Investors must recognise the infinite benefits of leading from the front

The Stewardship Code gives asset managers the opportunity to codify responsible investment principles and refine reporting lines

Last month, the Financial Reporting Council (FRC) added 27 signatories to its Stewardship Code bringing its total coverage to 277 capital providers and an aggregate assets under management of £44.6trn.

Despite its narrow applicability to investing on behalf of UK savers and pensioners, the Stewardship Code has set something of a global benchmark for responsible investment practices – particularly as demand for sustainable financial and nature-based products continues to break out to new highs.     

Industry pledges to universal standards are as powerful as they are purposeful. The UK Stewardship Code guides the responsible allocation of, and oversight over, capital. It shapes the outlook and actions of the companies that capital providers invest in. Importantly, it creates free-market customs: behavioural expectations which, while voluntary, are recognised as binding practices. Often, these emerge before and help shape legislation and policy. This is especially the case within responsible investing.  

See also: – UK Stewardship Code shows ‘marking your own homework’ no longer sufficient

The Stewardship Code is a “bridge” to support responsible investment at a time when the bar of legislative requirements is low. We see this dislocation in mature public markets. The OECD reported that only half of 73 jurisdictions surveyed require or recommend boards to approve polices on sustainability-related matters, which still represent around two thirds of global market capitalisation. Voluntary commitments set upon asset managers and institutional investors cascade to public companies that discretely influence attitudes to disclosures, ESG reporting and shareholder communication. 

For beneficiaries, guidelines like the Stewardship Code provide confidence that investments lead to sustainable benefits for society, the environment and the economy. For asset managers and allocators making public investments, it is an increasingly unavoidable requirement. But beyond joining because it is the right thing to do, what should compel asset managers – particularly those with global strategies – to join, and why did we?

As an asset manager with exposure to public markets and a recent signatory to the Stewardship Code, we’d urge investors to consider indirect advantages. In addition to the opportunity to codify our principles to responsible investing and conveying these to our stakeholders, we found that the process of internalising standardising our approach to ESG forced a re-think as to gaps in our knowledge and areas of difference across our product suite, not least in emerging markets.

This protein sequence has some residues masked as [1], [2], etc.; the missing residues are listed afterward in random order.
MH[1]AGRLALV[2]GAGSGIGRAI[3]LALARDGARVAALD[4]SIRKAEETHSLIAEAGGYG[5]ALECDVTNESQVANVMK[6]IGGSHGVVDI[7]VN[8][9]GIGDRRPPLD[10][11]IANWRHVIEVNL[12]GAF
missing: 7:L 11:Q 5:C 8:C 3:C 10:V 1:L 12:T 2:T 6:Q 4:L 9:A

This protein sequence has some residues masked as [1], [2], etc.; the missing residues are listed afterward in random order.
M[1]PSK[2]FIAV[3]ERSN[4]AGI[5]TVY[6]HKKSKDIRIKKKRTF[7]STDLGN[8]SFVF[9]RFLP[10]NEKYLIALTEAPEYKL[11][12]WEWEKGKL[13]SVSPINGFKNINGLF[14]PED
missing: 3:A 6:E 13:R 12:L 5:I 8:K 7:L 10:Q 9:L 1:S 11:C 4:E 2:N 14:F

Guidelines for private market strategies are thin on the ground. Natural capital is one example: we invest in agriculture and work directly with farmers injecting investment to support economies of scale. The basic framework of the Stewardship Code has served as an effective template for responsible investment that can be applied to strategies in nature-based solutions, real estate and infrastructure, to name a few.

A challenge for multi-asset managers is that many ESG frameworks and tools are specific to particular asset classes. An attraction in the Stewardship Code lies in its applicability across different venues for investment. Moreover, some of our investments are publicly listed and some are private, across a wide geography. There are numerous competing pledges, standards and certifications that seek to normalise ESG considerations across the investment cycle, but few provided are genuinely universal and undoubtedly the Stewardship Code will be foundational for international standards in the near future.

There were other compelling reasons. For one, the Stewardship Code focuses a company’s attention on the alignment of our corporate purpose, culture and investment ethos – as well as arranging responsibilities. For the many publicly listed companies and issuers we interact with its vital assurance that we’re cognisant of the full range of risks that would otherwise affect enterprise resilience. The Stewardship Code is particularly helpful in refining reporting lines across our sustainable investing experts, from a board level to ESG heads – and to continuously update our practices to remain at the frontier of responsible investing.

While there is a gravitation in ESG circles toward becoming more data-driven, there is power in a code that is asset-agnostic and principles-based. And, as well as minimising adaptational pressure and speeding up adoption of a whole host of different ESG investment methodologies, we’d expect major developments in responsible investment practices to be layered on the Stewardship Code – which is quickly becoming the common language for understanding responsible investment.